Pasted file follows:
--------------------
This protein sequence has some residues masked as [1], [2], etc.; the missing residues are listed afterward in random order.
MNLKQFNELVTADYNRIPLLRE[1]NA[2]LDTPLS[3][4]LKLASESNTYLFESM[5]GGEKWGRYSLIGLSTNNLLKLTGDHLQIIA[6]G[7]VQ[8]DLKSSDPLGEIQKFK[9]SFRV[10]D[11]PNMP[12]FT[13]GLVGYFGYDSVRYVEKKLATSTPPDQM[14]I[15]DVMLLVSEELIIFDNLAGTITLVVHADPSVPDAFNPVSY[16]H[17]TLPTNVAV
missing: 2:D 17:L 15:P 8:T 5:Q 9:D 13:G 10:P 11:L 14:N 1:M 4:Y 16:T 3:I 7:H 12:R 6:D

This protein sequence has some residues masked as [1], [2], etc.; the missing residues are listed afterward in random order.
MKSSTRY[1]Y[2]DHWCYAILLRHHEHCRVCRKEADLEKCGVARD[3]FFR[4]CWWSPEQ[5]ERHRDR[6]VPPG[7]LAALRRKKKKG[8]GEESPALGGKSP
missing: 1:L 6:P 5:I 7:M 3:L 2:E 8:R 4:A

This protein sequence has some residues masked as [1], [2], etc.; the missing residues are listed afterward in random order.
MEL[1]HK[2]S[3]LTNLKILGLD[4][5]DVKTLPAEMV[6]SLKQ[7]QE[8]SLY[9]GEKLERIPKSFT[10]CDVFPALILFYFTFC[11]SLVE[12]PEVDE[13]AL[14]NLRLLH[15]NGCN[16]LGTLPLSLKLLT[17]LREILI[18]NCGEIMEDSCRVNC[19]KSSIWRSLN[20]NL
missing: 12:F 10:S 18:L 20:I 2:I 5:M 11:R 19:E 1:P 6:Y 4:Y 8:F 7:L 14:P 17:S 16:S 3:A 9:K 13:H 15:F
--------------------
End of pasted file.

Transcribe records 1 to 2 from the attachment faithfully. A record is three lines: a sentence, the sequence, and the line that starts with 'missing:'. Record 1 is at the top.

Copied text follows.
This protein sequence has some residues masked as [1], [2], etc.; the missing residues are listed afterward in random order.
MNLKQFNELVTADYNRIPLLRE[1]NA[2]LDTPLS[3][4]LKLASESNTYLFESM[5]GGEKWGRYSLIGLSTNNLLKLTGDHLQIIA[6]G[7]VQ[8]DLKSSDPLGEIQKFK[9]SFRV[10]D[11]PNMP[12]FT[13]GLVGYFGYDSVRYVEKKLATSTPPDQM[14]I[15]DVMLLVSEELIIFDNLAGTITLVVHADPSVPDAFNPVSY[16]H[17]TLPTNVAV
missing: 2:D 17:L 15:P 8:T 5:Q 9:D 13:G 10:P 11:L 14:N 1:M 4:Y 16:T 3:I 7:H 12:R 6:D

This protein sequence has some residues masked as [1], [2], etc.; the missing residues are listed afterward in random order.
MKSSTRY[1]Y[2]DHWCYAILLRHHEHCRVCRKEADLEKCGVARD[3]FFR[4]CWWSPEQ[5]ERHRDR[6]VPPG[7]LAALRRKKKKG[8]GEESPALGGKSP
missing: 1:L 6:P 5:I 7:M 3:L 2:E 8:R 4:A